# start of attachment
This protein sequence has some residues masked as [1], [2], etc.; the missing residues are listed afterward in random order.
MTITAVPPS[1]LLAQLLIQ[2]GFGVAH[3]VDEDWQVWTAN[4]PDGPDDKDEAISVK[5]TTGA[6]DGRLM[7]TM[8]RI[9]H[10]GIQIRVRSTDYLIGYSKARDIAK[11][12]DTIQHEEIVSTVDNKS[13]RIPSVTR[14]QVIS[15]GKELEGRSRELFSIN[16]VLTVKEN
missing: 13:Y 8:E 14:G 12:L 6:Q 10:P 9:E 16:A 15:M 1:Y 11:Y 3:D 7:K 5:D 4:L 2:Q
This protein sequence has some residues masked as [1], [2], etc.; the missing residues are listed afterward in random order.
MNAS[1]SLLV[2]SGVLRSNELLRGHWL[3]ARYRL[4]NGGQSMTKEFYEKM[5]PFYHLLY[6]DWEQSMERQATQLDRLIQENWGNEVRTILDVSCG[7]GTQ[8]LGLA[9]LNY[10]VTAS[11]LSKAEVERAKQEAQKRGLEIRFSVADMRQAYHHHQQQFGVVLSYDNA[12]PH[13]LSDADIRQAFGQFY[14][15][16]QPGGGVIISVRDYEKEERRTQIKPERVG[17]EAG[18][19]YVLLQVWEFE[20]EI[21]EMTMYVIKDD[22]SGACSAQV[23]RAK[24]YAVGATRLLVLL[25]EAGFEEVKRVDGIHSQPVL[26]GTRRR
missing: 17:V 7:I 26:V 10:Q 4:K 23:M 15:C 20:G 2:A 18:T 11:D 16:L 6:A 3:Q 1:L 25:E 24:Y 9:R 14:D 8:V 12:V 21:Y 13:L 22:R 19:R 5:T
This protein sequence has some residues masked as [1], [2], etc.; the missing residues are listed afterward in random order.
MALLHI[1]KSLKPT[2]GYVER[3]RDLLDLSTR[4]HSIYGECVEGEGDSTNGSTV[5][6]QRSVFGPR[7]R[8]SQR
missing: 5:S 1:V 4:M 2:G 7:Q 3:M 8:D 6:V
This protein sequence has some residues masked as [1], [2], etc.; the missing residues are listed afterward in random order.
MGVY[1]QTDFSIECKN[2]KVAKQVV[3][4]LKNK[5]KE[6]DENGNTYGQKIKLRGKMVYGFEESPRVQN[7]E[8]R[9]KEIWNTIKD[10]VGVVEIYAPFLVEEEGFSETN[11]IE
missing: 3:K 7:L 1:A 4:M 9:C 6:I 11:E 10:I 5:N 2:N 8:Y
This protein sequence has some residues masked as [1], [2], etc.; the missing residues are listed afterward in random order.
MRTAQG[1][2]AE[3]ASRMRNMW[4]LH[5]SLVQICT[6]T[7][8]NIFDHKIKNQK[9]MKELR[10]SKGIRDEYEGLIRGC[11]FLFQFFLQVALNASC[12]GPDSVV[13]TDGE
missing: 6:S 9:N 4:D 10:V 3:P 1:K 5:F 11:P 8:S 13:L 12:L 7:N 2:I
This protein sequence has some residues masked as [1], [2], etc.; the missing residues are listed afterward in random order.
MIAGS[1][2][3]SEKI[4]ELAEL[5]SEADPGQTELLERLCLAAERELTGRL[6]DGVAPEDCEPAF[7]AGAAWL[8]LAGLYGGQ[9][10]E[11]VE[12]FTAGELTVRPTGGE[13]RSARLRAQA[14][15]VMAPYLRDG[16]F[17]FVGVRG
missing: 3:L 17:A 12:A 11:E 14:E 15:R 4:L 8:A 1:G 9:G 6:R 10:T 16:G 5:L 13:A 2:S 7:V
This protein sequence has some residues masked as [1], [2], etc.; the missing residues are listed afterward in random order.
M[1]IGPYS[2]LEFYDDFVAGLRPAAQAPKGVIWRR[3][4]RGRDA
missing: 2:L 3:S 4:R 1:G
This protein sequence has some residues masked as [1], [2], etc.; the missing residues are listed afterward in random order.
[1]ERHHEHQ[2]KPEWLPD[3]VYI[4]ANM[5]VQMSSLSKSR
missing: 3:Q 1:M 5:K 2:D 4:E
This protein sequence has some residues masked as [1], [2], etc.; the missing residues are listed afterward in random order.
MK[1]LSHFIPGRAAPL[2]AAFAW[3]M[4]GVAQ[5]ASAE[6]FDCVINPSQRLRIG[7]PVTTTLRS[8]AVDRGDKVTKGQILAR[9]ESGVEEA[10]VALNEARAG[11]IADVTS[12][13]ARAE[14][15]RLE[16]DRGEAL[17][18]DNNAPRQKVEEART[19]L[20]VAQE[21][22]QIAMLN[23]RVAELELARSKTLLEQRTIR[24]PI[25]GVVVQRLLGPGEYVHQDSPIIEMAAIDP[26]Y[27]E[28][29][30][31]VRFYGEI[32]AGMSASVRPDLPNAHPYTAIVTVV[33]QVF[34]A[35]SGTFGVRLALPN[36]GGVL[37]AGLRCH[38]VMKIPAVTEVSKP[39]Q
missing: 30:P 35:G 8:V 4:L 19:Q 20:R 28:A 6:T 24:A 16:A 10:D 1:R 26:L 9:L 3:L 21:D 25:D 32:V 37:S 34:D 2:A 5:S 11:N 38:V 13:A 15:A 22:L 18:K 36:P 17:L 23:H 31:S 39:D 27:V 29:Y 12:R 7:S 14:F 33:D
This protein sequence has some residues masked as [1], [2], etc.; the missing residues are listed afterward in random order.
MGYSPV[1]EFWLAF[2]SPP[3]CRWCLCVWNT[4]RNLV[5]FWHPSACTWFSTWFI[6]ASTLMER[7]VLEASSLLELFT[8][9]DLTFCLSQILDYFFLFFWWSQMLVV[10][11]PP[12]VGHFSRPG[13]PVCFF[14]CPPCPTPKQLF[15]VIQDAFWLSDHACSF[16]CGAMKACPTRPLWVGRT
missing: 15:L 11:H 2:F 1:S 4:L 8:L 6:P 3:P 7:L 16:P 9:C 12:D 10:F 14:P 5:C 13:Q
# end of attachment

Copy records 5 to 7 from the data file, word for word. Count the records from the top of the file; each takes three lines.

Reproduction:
This protein sequence has some residues masked as [1], [2], etc.; the missing residues are listed afterward in random order.
MRTAQG[1][2]AE[3]ASRMRNMW[4]LH[5]SLVQICT[6]T[7][8]NIFDHKIKNQK[9]MKELR[10]SKGIRDEYEGLIRGC[11]FLFQFFLQVALNASC[12]GPDSVV[13]TDGE
missing: 6:S 9:N 4:D 10:V 3:P 1:K 5:F 11:P 8:S 13:L 12:L 7:N 2:I
This protein sequence has some residues masked as [1], [2], etc.; the missing residues are listed afterward in random order.
MIAGS[1][2][3]SEKI[4]ELAEL[5]SEADPGQTELLERLCLAAERELTGRL[6]DGVAPEDCEPAF[7]AGAAWL[8]LAGLYGGQ[9][10]E[11]VE[12]FTAGELTVRPTGGE[13]RSARLRAQA[14][15]VMAPYLRDG[16]F[17]FVGVRG
missing: 3:L 17:A 12:A 11:E 14:E 15:R 4:L 8:A 1:G 9:G 6:R 10:T 16:G 5:L 13:A 2:S 7:V
This protein sequence has some residues masked as [1], [2], etc.; the missing residues are listed afterward in random order.
M[1]IGPYS[2]LEFYDDFVAGLRPAAQAPKGVIWRR[3][4]RGRDA
missing: 2:L 3:S 4:R 1:G